Economically speaking, 2012 looks to be a crazy year…multiple potential “black swans” loom on the horizon that could threaten your financial future.
Between rising unemployment, the European financial crisis, ongoing corruption of the system (think MF Global), staggering levels of worldwide government debt, and more, at times it seems like maybe the Mayans had it right after all!
However, one potential “black swan” dwarfs all of the above…
You have a very, very important decision to make.
In fact, I argue that it is the most important financial decision you will make in 2012.
And this decision poses both your single greatest threat and your single greatest opportunity. You can choose to be your greatest enemy… or your greatest warrior. And only you have this power to choose, act, and decide for yourself.
So what important decision are you making, exactly? Well, it’s simple…
You must choose between financial independence or financial dependence.
What Is Financial Independence?
Before you can make a decision one way or another, it’s important to understand what I mean by “financial independence”.
We typically hear that financial independence is “the state of having sufficient personal wealth to live indefinitely without having to actively work for basic necessities”, or “the state of having your assets generate income greater than your expenses”.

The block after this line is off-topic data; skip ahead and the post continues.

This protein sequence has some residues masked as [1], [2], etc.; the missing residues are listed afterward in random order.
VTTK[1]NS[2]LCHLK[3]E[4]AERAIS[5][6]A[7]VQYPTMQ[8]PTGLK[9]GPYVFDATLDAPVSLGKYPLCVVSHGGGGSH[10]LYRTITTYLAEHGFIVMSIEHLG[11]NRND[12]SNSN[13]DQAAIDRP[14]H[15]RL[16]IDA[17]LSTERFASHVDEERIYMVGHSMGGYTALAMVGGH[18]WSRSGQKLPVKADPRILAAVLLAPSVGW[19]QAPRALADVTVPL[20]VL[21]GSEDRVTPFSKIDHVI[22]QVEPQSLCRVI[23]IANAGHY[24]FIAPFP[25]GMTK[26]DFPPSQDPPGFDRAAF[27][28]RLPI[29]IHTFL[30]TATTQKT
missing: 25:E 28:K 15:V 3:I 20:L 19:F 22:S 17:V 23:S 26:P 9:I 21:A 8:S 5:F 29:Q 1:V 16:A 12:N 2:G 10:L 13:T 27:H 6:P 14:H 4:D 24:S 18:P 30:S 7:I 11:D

These are both decent definitions, but I argue that true financial independence is the exact opposite of financial dependence:
It is the state of being completely self-reliant for your personal finances.
This means that you are not financially dependent on your government, your employer, your family, your financial advisor, or anyone else you can think of other than your-own-sweet-self to provide for you financially.
A Little Bit of History
To be fair, we didn’t use to need to be truly financially independent. It was perfectly acceptable and in fact, common practice, to rely on someone “else” to take care of us in our retirement. For example, many Seniors today depend on Social Security, Medicare, and sometimes a company pension to take care of them once they stop working.
This model was known as the “three-legged stool” of retirement, comprised of Social Security, Employer Pension, and Personal Savings. And for many years, it appeared to work fine, at least on the surface.